Talent Mobility a Key Focus in Brexit Talks, U.K. Culture Secretary to Tell Edinburgh TV Festival

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U.K. culture secretary Jeremy Wright

Jeremy Wright will deliver his first public speech at the annual industry gathering in Scotland since being appointed in July.

In his first public speech as Britain’s secretary of state for digital, culture, media and sport, Jeremy Wright on Wednesday at the Edinburgh TV Festival is expected to express the government’s support for the U.K.’s TV sector and its interests, especially the freedom of movement of key talent, amid the Brexit negotiations with the European Union.

In his first major appearance since being appointed July 10 as the fourth culture secretary in two years, the career lawyer who served as attorney general for four years before taking on his current role, is expected to say, according to a copy of highlights of his prepared remarks, that the government’s goal is to ensure in the Brexit talks that the TV and broader media sector "can go from strength to strength."

“I know that there is concern about how talent will be able to move between the U.K. and the EU after EU exit,” he is expected to add. “Although you will understand that the final outcome is still subject to our future immigration system, I can say that the government well and truly understands how important mobility is for this sector.” And he is expected to conclude: “You have my assurance that I will make the case for the interests of this sector as we seek to resolve [these issues].”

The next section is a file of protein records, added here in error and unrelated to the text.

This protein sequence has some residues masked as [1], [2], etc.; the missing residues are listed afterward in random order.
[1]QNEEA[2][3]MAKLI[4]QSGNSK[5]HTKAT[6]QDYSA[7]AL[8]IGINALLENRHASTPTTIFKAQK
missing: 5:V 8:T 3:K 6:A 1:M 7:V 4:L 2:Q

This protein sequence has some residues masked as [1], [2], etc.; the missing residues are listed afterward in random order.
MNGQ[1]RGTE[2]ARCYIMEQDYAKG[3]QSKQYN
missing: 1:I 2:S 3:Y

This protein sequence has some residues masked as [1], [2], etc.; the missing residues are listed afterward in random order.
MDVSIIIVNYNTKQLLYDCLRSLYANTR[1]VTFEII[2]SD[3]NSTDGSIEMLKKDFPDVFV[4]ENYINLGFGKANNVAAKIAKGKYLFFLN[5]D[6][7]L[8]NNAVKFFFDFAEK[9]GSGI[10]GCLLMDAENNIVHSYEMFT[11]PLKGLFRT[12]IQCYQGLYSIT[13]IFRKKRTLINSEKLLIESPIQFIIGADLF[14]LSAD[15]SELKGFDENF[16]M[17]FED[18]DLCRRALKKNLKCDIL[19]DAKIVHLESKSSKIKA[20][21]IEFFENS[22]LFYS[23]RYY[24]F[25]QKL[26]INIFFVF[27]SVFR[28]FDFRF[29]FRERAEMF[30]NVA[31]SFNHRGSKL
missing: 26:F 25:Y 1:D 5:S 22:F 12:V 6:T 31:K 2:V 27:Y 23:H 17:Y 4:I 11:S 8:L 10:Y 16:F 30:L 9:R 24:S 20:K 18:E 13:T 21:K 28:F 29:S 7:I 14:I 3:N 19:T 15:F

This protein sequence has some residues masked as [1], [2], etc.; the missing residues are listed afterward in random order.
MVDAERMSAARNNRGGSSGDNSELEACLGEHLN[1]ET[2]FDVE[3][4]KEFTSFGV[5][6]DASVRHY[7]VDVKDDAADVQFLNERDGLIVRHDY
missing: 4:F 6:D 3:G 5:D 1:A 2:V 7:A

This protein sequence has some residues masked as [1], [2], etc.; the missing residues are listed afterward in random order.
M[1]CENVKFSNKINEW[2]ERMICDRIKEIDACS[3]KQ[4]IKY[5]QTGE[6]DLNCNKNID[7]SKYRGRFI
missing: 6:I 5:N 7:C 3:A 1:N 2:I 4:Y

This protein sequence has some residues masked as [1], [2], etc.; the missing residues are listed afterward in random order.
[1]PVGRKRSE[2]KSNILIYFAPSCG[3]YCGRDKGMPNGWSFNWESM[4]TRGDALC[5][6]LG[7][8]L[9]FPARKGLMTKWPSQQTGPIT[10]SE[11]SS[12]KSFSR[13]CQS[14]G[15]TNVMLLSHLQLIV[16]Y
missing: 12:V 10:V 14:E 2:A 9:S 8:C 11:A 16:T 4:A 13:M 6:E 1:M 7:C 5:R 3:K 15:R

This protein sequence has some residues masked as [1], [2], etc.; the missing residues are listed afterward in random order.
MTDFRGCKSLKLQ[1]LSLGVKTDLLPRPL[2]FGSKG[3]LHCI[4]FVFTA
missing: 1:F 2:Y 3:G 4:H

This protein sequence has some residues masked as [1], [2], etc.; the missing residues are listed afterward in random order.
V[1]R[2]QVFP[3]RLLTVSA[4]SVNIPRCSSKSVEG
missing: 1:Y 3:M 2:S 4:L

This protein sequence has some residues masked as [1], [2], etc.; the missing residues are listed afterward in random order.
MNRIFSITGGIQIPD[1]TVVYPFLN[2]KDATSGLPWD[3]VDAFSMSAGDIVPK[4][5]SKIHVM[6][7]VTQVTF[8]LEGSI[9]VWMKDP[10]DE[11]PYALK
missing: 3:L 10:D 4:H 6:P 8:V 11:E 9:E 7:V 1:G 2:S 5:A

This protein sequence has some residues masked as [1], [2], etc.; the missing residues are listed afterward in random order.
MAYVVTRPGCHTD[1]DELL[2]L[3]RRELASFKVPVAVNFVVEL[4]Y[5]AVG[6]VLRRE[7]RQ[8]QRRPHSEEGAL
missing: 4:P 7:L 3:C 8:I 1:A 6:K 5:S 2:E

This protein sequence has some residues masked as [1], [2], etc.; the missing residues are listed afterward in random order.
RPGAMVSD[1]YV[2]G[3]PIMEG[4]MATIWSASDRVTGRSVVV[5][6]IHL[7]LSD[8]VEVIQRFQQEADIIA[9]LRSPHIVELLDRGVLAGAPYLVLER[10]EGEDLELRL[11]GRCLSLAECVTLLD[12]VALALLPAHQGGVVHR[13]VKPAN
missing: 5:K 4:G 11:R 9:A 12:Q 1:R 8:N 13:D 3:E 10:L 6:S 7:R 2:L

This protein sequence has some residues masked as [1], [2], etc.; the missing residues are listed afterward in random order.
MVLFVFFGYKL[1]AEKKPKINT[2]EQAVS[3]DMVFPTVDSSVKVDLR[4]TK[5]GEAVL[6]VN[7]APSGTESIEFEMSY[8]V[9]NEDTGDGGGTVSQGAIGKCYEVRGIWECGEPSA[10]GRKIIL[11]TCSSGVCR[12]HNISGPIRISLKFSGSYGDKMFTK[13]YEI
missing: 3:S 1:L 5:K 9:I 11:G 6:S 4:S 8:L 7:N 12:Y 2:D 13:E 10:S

As the U.K. government recently signaled in a white paper, “we are seeking to agree to a framework for mobility with the EU,” Wright will reiterate before adding: “ This will include reciprocal arrangements to allow U.K. nationals to visit the EU without a visa for short-term business reasons, with equivalent arrangements for EU citizens coming to the U.K. And we are working on a broader accord with the EU on culture and education that will, among other things, allow for the temporary movement of goods for major events, tours, exhibitions and productions.”

He is expected to conclude by saying: “Strong public service broadcasters mean a strong broadcasting sector as a whole. … Regardless of our settlement with the EU, broadcasting will remain a vital part of what Britain offers the world. Because we have a broadcasting sector that’s really worth shouting about.” 

Wright last month announced that the U.K. government had given final clearance to 21st Century Fox's bid for full ownership of European pay TV giant Sky, in which Fox already owns a 39 percent stake. NBCUniversal owner Comcast had earlier been cleared for its bid for Sky. In the showdown between the companies, Comcast currently has the high bid, but Fox, which has agreed to sell large parts of its business, including its Sky stake to Walt Disney, has until the second half of September to sweeten its offer. 

The previous U.K. Culture Secretary Matt Hancock had unveiled a first draft of so-called undertakings, or conditions, tied to a Fox deal for all of Sky, an updated version of which Wright later unveiled. Little has become known about Wright and his views on the entertainment industry and its future before his trip to Edinburgh.